Significantly, he used the word “campaign” six times—twice to describe the Iranian regime’s “campaign of ideologically motivated violence,” and four times to describe the administration’s “diplomatic and financial pressure campaign to cut off the funds that the regime uses to enrich itself and support death and destruction.”

Again, significantly, he also indicated that the desired changes need not take forever: “I always remind those who think it’s not possible or think the time horizon will be measured in centuries not hours, I always remind them that things change.” Moreover, he pointed out that people with a plan will know how to take advantage of “disjunctive moments … when things happen that are unexpected, unanticipated.”

Pompeo’s address shows a thorough understanding of Muslim/Middle-Eastern respect for strength, but it goes beyond that. While the campaign he outlines is mostly diplomatic and financial in nature, he also pays attention to ideology. His talk has a cultural/religious component—one that takes particular advantage of Iranian dissatisfaction with the mullahs and ayatollahs. During the recent mass protests in Iran, a number of slogans were aimed at religious leaders—for example, “The people are paupers, while the mullahs live like gods.” In his speech, Pompeo refers to “intolerant, black-robed enforcers.” He also reveals that a number of ayatollah’s (who “seem more concerned with riches than religion”) have become fabulously wealthy. For example, Supreme Leader Ayatollah Khamenei “has his own personal off-the-books hedge fund…worth $95 billion, with a B.”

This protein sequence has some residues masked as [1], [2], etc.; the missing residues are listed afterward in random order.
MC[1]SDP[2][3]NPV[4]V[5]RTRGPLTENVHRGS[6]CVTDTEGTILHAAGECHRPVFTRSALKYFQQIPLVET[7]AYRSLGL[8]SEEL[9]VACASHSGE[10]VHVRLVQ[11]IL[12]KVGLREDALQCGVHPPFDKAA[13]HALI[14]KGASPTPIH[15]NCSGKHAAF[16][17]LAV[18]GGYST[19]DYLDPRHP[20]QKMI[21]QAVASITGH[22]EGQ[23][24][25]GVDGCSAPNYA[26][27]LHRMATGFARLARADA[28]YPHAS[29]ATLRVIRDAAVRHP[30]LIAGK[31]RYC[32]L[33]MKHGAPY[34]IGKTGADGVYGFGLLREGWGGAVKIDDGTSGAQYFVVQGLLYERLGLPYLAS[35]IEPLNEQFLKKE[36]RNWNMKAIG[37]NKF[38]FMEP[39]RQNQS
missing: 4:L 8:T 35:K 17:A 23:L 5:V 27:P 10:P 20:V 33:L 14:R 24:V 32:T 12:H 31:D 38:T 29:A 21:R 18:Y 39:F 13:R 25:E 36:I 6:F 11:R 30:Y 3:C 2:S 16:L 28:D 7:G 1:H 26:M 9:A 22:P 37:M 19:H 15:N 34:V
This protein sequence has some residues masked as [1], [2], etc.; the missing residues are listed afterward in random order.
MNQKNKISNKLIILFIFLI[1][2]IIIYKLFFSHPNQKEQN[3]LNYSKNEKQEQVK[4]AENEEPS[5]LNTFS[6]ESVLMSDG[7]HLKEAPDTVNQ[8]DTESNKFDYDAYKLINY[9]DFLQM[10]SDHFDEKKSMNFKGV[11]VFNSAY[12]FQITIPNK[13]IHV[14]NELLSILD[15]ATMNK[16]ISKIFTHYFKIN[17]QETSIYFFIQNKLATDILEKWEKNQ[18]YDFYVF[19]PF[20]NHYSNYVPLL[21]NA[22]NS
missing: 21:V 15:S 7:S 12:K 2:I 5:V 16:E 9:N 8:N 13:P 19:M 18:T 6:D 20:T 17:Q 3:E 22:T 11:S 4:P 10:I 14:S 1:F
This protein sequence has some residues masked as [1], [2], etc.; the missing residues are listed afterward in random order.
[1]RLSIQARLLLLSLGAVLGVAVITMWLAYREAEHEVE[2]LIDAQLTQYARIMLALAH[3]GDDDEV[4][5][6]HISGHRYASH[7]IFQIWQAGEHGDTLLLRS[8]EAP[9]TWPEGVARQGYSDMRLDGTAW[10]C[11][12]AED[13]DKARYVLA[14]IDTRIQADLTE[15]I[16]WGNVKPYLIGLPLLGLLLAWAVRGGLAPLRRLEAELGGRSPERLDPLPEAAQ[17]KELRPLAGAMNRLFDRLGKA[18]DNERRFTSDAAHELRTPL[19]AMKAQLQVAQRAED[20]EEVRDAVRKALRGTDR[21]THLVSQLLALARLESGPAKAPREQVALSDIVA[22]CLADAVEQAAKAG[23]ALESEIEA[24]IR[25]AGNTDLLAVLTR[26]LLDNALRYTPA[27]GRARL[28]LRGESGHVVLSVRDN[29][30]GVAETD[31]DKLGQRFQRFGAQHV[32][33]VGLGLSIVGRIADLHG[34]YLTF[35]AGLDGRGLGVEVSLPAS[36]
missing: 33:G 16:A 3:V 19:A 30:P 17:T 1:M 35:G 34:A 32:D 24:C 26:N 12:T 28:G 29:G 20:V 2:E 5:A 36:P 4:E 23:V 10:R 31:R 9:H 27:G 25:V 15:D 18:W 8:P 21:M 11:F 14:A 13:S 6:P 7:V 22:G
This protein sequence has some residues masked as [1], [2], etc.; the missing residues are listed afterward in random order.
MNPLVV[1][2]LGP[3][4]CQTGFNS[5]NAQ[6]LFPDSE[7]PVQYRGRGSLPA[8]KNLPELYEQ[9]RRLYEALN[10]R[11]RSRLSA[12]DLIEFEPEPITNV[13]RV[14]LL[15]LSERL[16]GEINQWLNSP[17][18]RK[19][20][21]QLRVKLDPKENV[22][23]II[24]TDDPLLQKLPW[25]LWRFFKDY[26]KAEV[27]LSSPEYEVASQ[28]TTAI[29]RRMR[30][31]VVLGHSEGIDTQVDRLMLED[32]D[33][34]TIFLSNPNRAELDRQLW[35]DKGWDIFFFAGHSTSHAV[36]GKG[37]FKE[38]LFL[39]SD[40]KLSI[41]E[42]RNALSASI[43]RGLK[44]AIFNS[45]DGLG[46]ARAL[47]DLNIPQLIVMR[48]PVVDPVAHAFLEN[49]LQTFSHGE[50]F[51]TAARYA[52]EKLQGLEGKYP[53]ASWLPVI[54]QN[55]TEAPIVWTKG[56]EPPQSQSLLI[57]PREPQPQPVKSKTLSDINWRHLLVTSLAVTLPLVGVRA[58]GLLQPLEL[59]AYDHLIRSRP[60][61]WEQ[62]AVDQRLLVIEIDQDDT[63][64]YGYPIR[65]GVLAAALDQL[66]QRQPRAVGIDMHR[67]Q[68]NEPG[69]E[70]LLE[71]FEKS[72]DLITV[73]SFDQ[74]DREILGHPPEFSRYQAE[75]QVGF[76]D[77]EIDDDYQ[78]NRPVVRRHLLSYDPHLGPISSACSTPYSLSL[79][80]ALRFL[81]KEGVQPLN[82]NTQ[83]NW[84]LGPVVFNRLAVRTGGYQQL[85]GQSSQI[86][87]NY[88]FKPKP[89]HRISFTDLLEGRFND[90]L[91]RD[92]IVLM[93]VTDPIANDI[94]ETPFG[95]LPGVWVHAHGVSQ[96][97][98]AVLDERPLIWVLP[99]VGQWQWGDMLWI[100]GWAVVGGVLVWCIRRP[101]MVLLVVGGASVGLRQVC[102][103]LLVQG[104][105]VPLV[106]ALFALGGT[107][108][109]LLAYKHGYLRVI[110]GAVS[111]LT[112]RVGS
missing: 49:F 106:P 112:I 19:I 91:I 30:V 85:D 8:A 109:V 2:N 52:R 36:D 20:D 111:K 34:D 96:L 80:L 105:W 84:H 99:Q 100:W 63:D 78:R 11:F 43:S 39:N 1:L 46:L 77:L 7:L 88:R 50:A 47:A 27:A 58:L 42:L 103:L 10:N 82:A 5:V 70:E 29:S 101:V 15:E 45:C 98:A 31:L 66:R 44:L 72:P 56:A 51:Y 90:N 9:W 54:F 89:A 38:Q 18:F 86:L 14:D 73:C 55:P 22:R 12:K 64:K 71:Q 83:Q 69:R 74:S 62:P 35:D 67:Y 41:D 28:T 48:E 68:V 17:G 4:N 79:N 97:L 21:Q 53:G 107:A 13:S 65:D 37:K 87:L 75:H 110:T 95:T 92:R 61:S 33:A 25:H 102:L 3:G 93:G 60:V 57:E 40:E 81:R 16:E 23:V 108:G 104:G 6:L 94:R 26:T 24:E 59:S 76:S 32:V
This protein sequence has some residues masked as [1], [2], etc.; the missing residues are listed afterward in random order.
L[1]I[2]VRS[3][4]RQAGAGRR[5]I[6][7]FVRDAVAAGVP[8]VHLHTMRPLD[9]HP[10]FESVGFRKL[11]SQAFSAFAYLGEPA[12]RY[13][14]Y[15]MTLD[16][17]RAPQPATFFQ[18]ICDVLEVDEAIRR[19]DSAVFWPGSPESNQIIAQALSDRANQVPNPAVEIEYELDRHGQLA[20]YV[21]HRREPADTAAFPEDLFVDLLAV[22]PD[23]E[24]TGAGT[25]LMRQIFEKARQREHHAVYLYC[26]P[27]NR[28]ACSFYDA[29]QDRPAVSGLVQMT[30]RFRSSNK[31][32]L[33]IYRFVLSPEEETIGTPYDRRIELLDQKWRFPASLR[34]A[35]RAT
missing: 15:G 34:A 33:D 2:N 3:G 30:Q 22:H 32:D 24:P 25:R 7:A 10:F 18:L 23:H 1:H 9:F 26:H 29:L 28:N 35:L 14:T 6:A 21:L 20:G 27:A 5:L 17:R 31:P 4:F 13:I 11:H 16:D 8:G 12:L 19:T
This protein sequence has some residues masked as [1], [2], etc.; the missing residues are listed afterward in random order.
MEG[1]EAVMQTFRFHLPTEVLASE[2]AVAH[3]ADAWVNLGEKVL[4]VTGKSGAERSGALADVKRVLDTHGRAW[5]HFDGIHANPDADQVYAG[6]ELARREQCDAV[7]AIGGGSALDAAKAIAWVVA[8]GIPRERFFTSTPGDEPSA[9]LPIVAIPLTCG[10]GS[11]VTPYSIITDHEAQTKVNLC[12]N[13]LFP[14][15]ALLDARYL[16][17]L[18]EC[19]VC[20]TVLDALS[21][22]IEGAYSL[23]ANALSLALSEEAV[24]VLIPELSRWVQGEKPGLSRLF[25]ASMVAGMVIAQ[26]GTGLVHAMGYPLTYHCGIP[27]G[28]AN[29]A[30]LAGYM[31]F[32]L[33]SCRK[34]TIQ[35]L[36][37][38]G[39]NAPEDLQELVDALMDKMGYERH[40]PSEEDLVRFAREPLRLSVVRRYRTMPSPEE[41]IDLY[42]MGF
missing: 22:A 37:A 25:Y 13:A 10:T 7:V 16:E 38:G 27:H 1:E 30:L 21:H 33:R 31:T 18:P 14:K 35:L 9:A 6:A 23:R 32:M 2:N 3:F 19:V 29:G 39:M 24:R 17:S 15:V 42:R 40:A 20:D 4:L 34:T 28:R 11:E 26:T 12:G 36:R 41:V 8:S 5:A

This is not a direct criticism of Islam, but it does serve to weaken trust in the guardians of the religion which, in turn, often leads to a weakening of faith in the religion itself. Catholics have some experience of this phenomenon. Studies have shown that the fall-off in church attendance following the revelation of the priestly sex abuse scandals was greatest in those areas hardest hit by the scandals (e.g., Massachusetts and Ireland). But, if one cared to make an issue of it, anecdotal evidence suggests that imams and mullahs are far more prone to abusive behavior than Catholic priests.

In my next article, I’ll talk some more about how the West can undermine the ideological convictions that fuel jihad. My focus will be on the fragility of the Koran, and why Catholics are especially well-situated to expose it.

(Photo credit: Secretary of State Pompeo at Reagan Foundation, July 22, 2018 / VOA.)

William Kilpatrick

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William Kilpatrick taught for many years at Boston College. He is the author of several books about cultural and religious issues, including Why Johnny Can’t Tell Right From Wrong; and Christianity, Islam and Atheism: The Struggle for the Soul of the West and The Politically Incorrect Guide to Jihad. His articles have appeared in numerous publications, including Catholic World Report, National Catholic Register, Aleteia, Saint Austin Review, Investor’s Business Daily, and First Things. His work is supported in part by the Shillman Foundation. For more on his work and writings, visit his website, turningpointproject.com